Following up on the previous, the expert birdwatcher has equally good ears. There are two major leads to finding a bird: it moves, and secondly it makes sounds. Third – after a lot of nothing between second and third place – is that it sits still but against a contrasting background. Here it was the same. B. would stop in the middle of what he was doing and turn his piercing eyes elsewhere to see where the sound came from. If he could not find it – yes, it did happen occasionally, nobody is perfect – he would show us the bird in the Merlin birdwatching app and we could collectively look for it.

You don’t need good listening skills to hear the Magpie-Jay

Teamplayer

This leads to the next characteristic of the expert birdwatcher: he does know how to work in a team. Like I said, we would sometimes collectively look for a bird, or people would just be looking around and spot one. B. was more than happy to follow up on it, identify the bird and point his telescope for everybody else.
Another part of the teamwork is that he and the guides of other groups wondering around the parking lot and nature reserve, would exchange tips about what they had seen or heard. Just like the guides in the Okavango delta in Botswana did.

Imitating bird calls

Sounds are not only a give-away of the birds, they can also be used to lure them. B. could imitate quite a few of them. And for those that he could not, he used the Merlin app and a Bluetooth speaker. Funnily enough, sometimes we would hear a bird answering the recorded call, but B. would notice that it was the sound coming from another guide who was looking for the same bird.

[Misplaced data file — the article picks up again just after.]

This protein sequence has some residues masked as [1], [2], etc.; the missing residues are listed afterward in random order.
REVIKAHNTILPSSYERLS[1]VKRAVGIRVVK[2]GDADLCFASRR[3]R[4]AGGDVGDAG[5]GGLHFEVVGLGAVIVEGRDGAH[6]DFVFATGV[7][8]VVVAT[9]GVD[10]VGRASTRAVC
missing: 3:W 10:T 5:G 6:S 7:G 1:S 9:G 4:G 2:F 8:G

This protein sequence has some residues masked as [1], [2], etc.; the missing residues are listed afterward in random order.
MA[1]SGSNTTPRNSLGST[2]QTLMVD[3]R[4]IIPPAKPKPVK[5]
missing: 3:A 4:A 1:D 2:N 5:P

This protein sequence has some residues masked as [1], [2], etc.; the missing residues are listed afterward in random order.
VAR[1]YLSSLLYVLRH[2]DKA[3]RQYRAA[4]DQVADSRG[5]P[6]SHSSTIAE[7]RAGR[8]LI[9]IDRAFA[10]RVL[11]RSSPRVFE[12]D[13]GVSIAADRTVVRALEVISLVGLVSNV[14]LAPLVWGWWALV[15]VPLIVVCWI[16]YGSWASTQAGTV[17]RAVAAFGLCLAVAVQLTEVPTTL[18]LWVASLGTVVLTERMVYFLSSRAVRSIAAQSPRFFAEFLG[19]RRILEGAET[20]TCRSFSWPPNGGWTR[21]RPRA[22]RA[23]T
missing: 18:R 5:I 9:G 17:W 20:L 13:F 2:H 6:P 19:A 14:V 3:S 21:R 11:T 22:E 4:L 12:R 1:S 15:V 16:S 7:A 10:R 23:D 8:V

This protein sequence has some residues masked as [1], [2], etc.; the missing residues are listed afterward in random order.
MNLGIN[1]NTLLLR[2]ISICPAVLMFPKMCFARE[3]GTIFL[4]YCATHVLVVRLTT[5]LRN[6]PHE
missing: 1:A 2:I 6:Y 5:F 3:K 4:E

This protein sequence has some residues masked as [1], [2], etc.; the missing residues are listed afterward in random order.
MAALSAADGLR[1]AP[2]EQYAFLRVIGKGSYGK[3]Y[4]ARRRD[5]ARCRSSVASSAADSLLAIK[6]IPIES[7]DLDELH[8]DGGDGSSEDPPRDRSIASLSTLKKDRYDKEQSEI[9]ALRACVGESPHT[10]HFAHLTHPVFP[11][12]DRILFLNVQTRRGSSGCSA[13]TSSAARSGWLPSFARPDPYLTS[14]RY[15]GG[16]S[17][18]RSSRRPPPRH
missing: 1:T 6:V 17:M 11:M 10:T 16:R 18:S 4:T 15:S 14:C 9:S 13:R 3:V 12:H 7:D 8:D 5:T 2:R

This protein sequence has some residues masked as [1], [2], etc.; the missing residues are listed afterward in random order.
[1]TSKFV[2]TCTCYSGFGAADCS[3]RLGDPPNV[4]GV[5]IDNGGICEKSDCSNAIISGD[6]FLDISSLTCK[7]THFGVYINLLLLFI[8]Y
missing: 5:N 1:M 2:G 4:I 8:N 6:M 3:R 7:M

Expert knowledge

Last in this list, but probably first in order of importance, the expert birdwatcher indeed has expert knowledge of birds. Tellingly, B. did not bring a field guide. He just knows the birds. All 400 or so that occur in Monteverde, and probably many others that occur in Costa Rica. He knows what they look and sound like, how to tell them apart if they are similar, what they eat, how they migrate, and so on and so on. Whereas we – the amateurs – would see some shadow speeding through the canopy, he would notice some little detail, mentally search his personal knowledge base in a split second and call out, ‘Yellow-throated Euphonia’.

Yellow-throated Euphonia

I looked up this example. There are six Euphonias (Euphoniae?) in Costa Rica that have dark blue wings and head, with a yellow belly and a yellow cap on their head or forehead. Four of them occur in Monteverde according to ‘The birds of Costa Rica’ field guide and in the book I can spot the differences, in real life I will have a hard time.

If you ever come to Monteverde, I do recommend a tour with B. Perhaps you find the tour expensive, but it is absolutely worth the money. Let us know, and we’ll tell you his name and phone number.

I wish I were an expert birdwatcher. Sometimes.

I sometimes wish I were an expert birdwatcher, but this one year in Costa Rica is not going to be enough. Also, back in Sweden, I know I will have other priorities. That is okay. Right now, I am simply enjoying. It is a lot of fun and very rewarding to be spotting birds and looking them up and gradually learn to recognize them and learn a little bit about them. The state of our copy of the field guide is already telling us that we are definitely on the way, what with the curled page corners, the broken back, the notes inside and the pages getting floppy from all the browsing.

Check out this photo album for bird pictures from the tours that we had with B. and another guide the day after